As the height of summer arrives and vacation travel season kicks into high gear, I am reminded of the car trips we took as a family in the 1970’s traveling 14 hours from our suburban Philadelphia home to our Central Ontario cottage in a Ford Country Squire Station Wagon, with those infamous rear-facing third seats specially designed to induce car sickness in children.

mimicing with children in car

As the oldest boy—there were 4 boys and one older sister—I was the unofficial “tease meister” of the five Marsh kids. I took it upon myself to lead my younger brothers in making the entire journey as miserable as possible for our sister. (Though we are close today, she had a completely justifiable dislike for us back then, which climaxed during summer vacation.)

One of the favorite weapons in my considerable arsenal with which to inflict maximum infuriation (not to mention retaliation from her at some point either during—or long after the trip) was mimicry.  Every move my sister made—every movement, facial expression, and sound—we mockingly imitated. And the more angry and provoked my poor sister became the more it egged us on–until my father finally stopped the car and scared the daylights out of us.

If you grew up with siblings, I’ll bet you’ve also deployed this shameless tactic on your brothers or sisters with similar results. (Please don’t tell me I was the only sadistic sibling out there.) There’s something morbidly enjoyable in mimicking another person for pleasure.

mimicing

That is why I was so surprised to read that, according to volumes of research in social science, mimicry is one of the most powerful ways to build rapport, establish trust, and influence other people.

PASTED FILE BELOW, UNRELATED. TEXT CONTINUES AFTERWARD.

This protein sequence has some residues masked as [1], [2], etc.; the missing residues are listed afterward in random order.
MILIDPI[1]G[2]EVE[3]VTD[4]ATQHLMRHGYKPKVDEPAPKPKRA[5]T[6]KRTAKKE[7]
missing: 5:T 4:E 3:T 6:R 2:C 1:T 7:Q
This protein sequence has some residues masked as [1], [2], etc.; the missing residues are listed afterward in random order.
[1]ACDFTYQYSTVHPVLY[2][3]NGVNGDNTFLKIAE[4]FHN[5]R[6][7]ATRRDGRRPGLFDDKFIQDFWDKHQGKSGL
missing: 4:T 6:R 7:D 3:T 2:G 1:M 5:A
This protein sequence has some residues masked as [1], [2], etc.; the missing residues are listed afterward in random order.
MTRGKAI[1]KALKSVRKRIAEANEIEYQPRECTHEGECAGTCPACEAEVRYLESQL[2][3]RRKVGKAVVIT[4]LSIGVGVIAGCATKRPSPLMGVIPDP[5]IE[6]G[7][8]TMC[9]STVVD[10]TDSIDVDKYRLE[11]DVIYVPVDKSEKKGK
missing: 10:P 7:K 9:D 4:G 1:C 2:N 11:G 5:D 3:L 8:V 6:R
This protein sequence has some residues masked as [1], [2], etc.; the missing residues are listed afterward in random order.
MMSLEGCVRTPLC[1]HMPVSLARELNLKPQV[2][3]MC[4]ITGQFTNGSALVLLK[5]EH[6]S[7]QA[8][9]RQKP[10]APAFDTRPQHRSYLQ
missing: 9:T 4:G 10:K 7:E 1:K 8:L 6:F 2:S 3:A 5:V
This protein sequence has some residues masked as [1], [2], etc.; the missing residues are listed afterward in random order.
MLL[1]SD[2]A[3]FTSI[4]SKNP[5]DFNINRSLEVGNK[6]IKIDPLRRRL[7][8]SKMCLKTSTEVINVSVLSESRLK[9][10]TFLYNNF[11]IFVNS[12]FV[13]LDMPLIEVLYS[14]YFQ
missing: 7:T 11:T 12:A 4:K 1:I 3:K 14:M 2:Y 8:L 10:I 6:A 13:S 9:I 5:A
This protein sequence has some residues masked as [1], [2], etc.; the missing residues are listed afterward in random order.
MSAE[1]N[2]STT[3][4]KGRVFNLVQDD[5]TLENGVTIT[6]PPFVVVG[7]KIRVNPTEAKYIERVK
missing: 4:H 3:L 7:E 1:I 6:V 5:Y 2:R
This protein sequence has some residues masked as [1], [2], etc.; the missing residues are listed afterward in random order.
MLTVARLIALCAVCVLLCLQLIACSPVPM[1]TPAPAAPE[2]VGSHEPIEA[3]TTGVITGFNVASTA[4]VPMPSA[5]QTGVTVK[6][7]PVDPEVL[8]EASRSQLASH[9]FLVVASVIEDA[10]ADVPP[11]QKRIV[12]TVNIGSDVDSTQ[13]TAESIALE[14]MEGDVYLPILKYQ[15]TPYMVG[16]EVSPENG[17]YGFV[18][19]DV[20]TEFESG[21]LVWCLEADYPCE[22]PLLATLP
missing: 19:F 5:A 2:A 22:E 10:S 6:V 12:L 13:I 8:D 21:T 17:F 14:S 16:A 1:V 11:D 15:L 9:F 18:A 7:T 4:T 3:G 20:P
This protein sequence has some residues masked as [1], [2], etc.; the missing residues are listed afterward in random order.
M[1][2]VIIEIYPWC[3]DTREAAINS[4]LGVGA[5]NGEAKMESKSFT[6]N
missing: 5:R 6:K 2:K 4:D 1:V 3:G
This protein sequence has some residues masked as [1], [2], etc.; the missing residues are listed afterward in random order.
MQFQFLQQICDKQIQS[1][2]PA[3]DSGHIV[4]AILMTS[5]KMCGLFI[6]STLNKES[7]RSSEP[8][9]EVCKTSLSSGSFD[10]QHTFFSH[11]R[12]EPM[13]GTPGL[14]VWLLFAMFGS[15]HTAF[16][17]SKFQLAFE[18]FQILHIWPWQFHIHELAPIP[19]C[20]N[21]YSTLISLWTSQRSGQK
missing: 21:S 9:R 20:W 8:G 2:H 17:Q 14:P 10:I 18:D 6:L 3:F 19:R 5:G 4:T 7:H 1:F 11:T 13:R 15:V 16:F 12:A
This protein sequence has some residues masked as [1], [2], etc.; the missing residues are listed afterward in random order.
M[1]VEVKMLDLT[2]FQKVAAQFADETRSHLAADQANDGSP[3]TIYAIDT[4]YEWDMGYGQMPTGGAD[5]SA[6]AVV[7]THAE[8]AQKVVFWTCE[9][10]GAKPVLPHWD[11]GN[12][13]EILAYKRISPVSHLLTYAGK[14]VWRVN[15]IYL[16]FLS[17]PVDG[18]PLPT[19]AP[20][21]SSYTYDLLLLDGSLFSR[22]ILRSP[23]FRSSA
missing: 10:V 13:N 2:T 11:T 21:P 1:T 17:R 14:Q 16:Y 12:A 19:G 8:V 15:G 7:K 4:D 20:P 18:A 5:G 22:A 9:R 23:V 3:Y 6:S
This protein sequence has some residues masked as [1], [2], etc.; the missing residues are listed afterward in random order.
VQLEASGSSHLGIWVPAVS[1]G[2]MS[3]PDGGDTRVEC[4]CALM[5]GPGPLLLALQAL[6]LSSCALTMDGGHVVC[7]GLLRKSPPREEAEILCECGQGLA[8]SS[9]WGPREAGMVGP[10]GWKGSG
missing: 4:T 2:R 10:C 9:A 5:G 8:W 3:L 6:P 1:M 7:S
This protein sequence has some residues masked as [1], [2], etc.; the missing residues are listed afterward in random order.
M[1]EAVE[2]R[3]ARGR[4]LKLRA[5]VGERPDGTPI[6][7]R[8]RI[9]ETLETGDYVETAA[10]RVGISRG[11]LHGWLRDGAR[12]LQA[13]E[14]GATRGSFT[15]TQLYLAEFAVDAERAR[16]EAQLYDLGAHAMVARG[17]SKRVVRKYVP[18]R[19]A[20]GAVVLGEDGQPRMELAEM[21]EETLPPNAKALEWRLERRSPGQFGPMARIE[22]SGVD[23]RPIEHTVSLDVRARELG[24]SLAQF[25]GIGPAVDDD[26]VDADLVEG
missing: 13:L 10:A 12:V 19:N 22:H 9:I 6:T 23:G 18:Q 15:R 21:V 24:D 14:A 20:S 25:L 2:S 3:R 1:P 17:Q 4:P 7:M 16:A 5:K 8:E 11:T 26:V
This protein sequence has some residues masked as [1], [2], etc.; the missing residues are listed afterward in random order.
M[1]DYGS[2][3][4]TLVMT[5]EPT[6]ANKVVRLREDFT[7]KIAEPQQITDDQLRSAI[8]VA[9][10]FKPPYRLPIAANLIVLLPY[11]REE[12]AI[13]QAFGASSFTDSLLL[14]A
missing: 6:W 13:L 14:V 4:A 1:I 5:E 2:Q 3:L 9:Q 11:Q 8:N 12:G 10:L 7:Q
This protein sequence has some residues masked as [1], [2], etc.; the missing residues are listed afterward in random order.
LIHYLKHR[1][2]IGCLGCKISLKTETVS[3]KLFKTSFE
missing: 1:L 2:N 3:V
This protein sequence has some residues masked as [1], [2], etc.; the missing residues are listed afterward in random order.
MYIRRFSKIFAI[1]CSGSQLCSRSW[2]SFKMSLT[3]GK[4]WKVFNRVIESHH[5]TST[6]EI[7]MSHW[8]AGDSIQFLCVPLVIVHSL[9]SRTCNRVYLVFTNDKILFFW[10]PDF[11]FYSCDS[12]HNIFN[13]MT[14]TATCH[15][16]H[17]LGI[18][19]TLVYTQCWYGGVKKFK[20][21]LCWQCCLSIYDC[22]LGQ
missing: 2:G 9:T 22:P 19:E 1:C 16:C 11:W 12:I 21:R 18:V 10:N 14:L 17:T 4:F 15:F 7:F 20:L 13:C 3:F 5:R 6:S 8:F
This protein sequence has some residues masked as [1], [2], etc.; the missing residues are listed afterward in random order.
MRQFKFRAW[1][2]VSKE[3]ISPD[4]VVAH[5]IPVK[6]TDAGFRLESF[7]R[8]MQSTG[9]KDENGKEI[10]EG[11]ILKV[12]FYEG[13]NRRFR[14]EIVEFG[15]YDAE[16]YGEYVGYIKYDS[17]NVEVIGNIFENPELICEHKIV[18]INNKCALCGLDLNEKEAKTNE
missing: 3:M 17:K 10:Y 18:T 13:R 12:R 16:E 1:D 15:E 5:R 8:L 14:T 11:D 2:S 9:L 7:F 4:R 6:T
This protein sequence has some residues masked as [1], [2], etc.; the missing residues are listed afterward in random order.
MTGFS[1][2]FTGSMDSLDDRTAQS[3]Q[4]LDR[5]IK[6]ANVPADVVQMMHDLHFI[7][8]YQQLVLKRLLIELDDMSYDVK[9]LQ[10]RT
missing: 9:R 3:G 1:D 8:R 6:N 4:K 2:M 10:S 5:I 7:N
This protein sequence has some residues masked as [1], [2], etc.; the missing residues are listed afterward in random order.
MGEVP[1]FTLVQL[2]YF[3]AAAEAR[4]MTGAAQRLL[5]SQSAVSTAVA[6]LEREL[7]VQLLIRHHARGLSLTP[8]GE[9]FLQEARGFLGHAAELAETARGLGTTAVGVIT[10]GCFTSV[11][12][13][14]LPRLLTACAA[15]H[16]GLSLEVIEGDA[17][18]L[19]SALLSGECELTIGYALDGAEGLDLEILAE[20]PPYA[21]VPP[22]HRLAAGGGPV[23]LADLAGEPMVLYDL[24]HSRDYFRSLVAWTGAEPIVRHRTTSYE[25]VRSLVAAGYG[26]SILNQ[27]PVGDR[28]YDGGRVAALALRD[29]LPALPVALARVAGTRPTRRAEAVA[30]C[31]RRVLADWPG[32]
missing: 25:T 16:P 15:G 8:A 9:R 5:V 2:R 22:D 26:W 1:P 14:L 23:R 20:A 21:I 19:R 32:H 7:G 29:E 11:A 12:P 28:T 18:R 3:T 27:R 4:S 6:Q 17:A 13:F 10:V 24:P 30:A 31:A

Really?

According to NY Times best-selling author Daniel Pink in his latest book, To Sell is Human: The Surprising Truth about What Moves Us, the use of mimicry is rooted in the origins of the human species. According to Pink, as human populations began to expand and societies started to develop, it required more sophisticated understandings and interactions with people. “People therefore looked to cues in the environment to determine whom they could trust.”, Pink writes. “One of those cues is the unconscious awareness of whether we are in synch with other people, and a way to do that is to match others’ behavioral patterns with their own.”

In a recent series of social experiments involving intense interactions such as negotiation and conflict resolution, here’s how social scientists instructed their subjects how to mimic:

…. when a person rubs his/her face, you should, too. If he/she leans back or leans forward in the chair, you should, too. However, it is very important that you mimic subtly enough so that the other person does not notice what you are doing, otherwise, this technique completely backfires.”

What’s fascinating to me is, in all the sales training courses I’ve taken and conferences I’ve attended over the past 30 years, no one has ever taught what Pink calls, “strategic mimicry.”